Olive is a winner of FierceHealthcare's Fierce 15 awards. See our other honorees here.

When Sean Lane and his team deployed Olive in 2017, they set out to tackle the high-volume, repetitive and manual tasks healthcare workers do every day—only faster and more accurately.

Using artificial intelligence, Olive is able to uncover waste, track down efficiencies, and highlight human potential. 

"The healthcare industry was flooded with software and none of it worked cohesively," Lane told Fierce Healthcare. "This siloed data hurt the patient experience and created a mammoth backlog for healthcare employees, turning humans into “data routers” that spend their days entering manual data. It's a multi-trillion-dollar problem and it’s a problem that artificial intelligence can effectively solve."

Today, more than 600 hospitals use Olive's AI-enabled solution to assist healthcare workers with time-consuming tasks such as prior authorizations and patient verifications.

Lane said Olive also operates by the belief that no hospital should have to solve the same problem twice. So, the company draws on past experiences to find new connections and opportunities to improve healthcare for organizations.

It's been a big year for Olive. 

In December, officials at the company announced they raised $225.5 million in a funding round led by Tiger Global and General Catalyst, Drive Capital and Silicon Valley Bank. It brings the company's overall funding to $445 million since the company was founded, including a $106 million round in October and a $51 million round in March.

They acquired Verata Health, a provider of artificial intelligence software, as part of a plan to tackle the costly issue of prior authorization. The company also launched its Olive Helps platform, which works hand-in-hand with healthcare employees to provide real-time intelligence throughout their workday.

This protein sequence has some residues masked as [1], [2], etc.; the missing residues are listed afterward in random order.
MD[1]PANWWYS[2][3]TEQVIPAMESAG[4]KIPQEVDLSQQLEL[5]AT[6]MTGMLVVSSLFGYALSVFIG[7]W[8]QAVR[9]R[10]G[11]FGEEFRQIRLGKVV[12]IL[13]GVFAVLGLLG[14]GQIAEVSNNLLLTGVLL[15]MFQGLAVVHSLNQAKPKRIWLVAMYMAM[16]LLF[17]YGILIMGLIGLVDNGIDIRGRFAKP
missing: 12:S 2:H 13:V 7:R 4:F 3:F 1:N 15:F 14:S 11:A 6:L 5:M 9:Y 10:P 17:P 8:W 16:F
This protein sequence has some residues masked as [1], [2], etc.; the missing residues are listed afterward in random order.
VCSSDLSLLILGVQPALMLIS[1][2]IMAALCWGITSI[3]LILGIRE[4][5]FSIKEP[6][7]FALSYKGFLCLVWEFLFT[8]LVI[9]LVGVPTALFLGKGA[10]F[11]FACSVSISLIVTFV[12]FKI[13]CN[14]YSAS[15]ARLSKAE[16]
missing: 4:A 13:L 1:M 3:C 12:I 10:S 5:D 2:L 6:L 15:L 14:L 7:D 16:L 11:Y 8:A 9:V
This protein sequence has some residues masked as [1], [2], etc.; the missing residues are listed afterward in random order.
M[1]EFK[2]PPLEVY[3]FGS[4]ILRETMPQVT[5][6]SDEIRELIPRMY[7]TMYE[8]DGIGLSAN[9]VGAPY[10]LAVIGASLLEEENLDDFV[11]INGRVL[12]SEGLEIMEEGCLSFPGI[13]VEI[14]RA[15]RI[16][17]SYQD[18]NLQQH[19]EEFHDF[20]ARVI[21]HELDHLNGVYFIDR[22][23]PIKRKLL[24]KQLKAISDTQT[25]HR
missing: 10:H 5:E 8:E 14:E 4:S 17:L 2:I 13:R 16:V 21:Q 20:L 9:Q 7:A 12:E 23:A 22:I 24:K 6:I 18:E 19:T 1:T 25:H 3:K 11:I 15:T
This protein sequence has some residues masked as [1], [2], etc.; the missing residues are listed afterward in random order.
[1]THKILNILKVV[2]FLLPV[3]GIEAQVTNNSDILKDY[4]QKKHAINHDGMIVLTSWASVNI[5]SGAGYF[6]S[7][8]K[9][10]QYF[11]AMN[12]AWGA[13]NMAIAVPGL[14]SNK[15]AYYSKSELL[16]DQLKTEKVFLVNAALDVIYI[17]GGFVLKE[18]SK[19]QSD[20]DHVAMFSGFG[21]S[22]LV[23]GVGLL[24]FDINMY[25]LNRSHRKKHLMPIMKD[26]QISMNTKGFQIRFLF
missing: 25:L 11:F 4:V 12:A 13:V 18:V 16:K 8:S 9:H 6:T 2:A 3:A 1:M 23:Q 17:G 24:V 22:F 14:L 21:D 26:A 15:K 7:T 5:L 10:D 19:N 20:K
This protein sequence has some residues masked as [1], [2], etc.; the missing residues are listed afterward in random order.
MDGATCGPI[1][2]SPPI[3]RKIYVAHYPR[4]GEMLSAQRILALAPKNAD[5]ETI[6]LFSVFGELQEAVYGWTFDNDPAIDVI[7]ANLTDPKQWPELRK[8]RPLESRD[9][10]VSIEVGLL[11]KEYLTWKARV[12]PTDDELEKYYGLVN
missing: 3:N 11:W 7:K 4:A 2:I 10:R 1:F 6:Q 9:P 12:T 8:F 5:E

Fierce Insights from Sean Lane, CEO of Olive

CEO Sean Lane (Olive) 

What is your best piece of advice for launching a healthcare company that challenges the status quo?

It’s important to adapt quickly and target the most critical challenges at hand. The end goal should be to find opportunities to make the healthcare experience more efficient and to tackle the operational problems keeping the industry from true innovation.

What is the failure you’ve learned the best lesson from?

If there’s a problem on a macro scale that you’re equipped to handle, no matter what the industry, answer it. I try to embrace change and instill that in my team at Olive. For more than a decade, we knew that we wanted to change how hospitals fundamentally operated and we saw a dire need to create efficiency, so we iterated product after product until we built the exact right solution for the job. Some might consider those moments of failure, but they actually allowed us to throw out the ideas that wouldn’t create the impact we were after and quickly pivot to the ones that would.

What is the one book you recommend to other healthcare leaders?

UnHealthcare: A Manifesto for Health Assurance, by Hemant Taneja, Kevin Maney and Stephen Klasko.

What is the biggest change to watch for in the healthcare industry in 2021?

The healthcare industry has worked under tremendous pressure in 2020 and it’s required hospitals to prioritize only the most essential investments and technologies. AI technology has become a key infrastructure investment for hospitals and will become an even more crucial tool as the industry balances increasing demands and the need for cost savings during a critical time for humanity. 

In light of the national conversation that’s happening right now, what advice would you offer to healthcare leaders seeking to make a real impact on systemic problems of racism?

In order for our healthcare system to meet the needs of our diverse nation, the decision-makers have to be diverse too. My advice to fellow healthcare leaders is to ensure your technology, and your people, are accountable and take ownership over achieving the common goal of equity in health tech. When our leadership teams and employees more accurately represent the populations we serve, the solutions and outcomes we generate together will be stronger by design.